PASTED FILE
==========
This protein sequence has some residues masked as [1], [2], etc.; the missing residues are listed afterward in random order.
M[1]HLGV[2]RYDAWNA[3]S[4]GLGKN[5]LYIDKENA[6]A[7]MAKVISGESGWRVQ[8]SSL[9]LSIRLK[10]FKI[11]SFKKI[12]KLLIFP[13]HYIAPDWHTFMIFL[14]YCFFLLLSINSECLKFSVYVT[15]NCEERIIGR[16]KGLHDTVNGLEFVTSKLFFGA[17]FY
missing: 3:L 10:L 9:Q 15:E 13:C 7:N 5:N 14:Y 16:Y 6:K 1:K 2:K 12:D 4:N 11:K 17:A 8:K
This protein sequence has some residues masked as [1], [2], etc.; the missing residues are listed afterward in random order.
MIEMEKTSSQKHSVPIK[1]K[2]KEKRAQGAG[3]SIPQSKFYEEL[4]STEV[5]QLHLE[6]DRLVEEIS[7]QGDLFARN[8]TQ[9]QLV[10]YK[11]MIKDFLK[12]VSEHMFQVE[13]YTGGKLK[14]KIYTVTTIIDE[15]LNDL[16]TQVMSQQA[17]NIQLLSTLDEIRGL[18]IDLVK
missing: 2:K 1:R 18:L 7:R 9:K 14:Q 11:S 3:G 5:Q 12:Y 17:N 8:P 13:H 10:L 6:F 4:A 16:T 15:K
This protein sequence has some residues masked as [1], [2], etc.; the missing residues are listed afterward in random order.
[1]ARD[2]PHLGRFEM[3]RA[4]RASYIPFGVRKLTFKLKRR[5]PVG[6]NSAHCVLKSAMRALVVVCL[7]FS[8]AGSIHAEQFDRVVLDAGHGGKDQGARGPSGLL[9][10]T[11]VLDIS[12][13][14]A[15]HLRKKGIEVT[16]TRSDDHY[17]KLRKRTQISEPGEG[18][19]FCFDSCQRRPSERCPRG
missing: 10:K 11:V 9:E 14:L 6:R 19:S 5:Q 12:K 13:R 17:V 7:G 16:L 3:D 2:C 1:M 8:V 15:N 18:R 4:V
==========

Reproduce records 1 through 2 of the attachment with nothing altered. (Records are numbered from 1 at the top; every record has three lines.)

This protein sequence has some residues masked as [1], [2], etc.; the missing residues are listed afterward in random order.
M[1]HLGV[2]RYDAWNA[3]S[4]GLGKN[5]LYIDKENA[6]A[7]MAKVISGESGWRVQ[8]SSL[9]LSIRLK[10]FKI[11]SFKKI[12]KLLIFP[13]HYIAPDWHTFMIFL[14]YCFFLLLSINSECLKFSVYVT[15]NCEERIIGR[16]KGLHDTVNGLEFVTSKLFFGA[17]FY
missing: 3:L 10:L 9:Q 15:E 13:C 7:N 5:N 14:Y 16:Y 6:K 1:K 2:K 12:D 4:N 11:K 17:A 8:K
This protein sequence has some residues masked as [1], [2], etc.; the missing residues are listed afterward in random order.
MIEMEKTSSQKHSVPIK[1]K[2]KEKRAQGAG[3]SIPQSKFYEEL[4]STEV[5]QLHLE[6]DRLVEEIS[7]QGDLFARN[8]TQ[9]QLV[10]YK[11]MIKDFLK[12]VSEHMFQVE[13]YTGGKLK[14]KIYTVTTIIDE[15]LNDL[16]TQVMSQQA[17]NIQLLSTLDEIRGL[18]IDLVK
missing: 2:K 1:R 18:L 7:R 9:K 14:Q 11:S 3:G 5:Q 12:Y 17:N 8:P 13:H 10:L 6:F 4:A 16:T 15:K